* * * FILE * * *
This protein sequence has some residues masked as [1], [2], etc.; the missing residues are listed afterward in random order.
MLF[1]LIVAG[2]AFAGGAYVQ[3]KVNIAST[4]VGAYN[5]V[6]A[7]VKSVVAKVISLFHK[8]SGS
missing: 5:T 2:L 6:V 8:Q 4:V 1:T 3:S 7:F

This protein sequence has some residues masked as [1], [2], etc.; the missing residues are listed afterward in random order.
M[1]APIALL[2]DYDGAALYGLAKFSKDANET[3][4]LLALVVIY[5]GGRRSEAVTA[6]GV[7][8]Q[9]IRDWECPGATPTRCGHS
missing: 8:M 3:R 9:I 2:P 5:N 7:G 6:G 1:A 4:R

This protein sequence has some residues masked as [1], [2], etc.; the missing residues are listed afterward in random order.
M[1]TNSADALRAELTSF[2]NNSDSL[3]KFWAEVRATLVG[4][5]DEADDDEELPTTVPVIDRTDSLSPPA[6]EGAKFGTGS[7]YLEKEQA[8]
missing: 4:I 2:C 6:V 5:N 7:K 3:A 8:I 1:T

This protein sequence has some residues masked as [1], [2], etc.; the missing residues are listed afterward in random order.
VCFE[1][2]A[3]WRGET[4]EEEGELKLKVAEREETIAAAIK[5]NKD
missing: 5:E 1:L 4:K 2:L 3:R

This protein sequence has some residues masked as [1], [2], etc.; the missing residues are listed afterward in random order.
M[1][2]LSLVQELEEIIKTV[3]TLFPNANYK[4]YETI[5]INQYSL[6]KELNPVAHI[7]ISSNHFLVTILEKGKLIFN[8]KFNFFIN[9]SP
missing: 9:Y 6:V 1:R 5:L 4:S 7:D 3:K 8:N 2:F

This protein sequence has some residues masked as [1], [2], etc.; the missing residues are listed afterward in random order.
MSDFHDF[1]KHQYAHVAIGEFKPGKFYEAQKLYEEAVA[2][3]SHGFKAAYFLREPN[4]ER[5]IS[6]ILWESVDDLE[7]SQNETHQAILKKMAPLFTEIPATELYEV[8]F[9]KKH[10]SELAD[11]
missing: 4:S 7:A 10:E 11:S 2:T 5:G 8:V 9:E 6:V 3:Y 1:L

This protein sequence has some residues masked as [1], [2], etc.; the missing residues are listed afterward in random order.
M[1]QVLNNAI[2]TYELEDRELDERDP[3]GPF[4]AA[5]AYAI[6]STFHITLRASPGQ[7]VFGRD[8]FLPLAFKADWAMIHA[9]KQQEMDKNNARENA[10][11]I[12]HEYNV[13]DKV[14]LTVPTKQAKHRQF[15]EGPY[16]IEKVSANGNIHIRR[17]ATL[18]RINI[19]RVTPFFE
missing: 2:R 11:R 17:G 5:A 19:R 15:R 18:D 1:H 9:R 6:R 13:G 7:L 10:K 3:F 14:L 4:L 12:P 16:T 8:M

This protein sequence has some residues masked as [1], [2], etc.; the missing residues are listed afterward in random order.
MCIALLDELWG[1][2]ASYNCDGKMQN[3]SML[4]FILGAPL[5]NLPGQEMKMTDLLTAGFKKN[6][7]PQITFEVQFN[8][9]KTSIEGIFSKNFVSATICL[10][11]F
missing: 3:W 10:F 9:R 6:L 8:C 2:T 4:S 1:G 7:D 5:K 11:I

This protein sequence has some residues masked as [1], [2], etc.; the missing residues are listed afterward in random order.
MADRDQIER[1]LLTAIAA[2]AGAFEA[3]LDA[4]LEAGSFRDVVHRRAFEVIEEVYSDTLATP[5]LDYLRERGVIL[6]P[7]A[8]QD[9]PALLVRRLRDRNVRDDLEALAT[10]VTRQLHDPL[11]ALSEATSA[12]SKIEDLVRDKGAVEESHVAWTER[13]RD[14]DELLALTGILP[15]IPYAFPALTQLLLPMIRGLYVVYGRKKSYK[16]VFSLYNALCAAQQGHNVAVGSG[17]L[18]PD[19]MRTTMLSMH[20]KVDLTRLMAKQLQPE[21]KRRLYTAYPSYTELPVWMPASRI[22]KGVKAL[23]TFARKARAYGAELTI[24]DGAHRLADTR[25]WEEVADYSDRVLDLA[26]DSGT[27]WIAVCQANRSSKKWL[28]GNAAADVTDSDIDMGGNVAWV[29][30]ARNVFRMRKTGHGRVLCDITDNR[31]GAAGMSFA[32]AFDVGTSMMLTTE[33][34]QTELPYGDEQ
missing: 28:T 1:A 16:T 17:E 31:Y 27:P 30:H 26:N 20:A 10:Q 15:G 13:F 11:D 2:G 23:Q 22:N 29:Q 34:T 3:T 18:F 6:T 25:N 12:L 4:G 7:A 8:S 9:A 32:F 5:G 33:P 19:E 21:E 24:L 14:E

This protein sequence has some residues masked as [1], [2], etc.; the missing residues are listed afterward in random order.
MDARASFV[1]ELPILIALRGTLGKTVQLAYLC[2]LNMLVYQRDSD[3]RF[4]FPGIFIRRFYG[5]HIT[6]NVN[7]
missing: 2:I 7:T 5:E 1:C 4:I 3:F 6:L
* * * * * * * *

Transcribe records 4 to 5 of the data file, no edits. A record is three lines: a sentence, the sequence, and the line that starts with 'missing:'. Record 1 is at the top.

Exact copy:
This protein sequence has some residues masked as [1], [2], etc.; the missing residues are listed afterward in random order.
VCFE[1][2]A[3]WRGET[4]EEEGELKLKVAEREETIAAAIK[5]NKD
missing: 5:E 1:L 4:K 2:L 3:R

This protein sequence has some residues masked as [1], [2], etc.; the missing residues are listed afterward in random order.
M[1][2]LSLVQELEEIIKTV[3]TLFPNANYK[4]YETI[5]INQYSL[6]KELNPVAHI[7]ISSNHFLVTILEKGKLIFN[8]KFNFFIN[9]SP
missing: 9:Y 6:V 1:R 5:L 4:S 7:D 3:K 8:N 2:F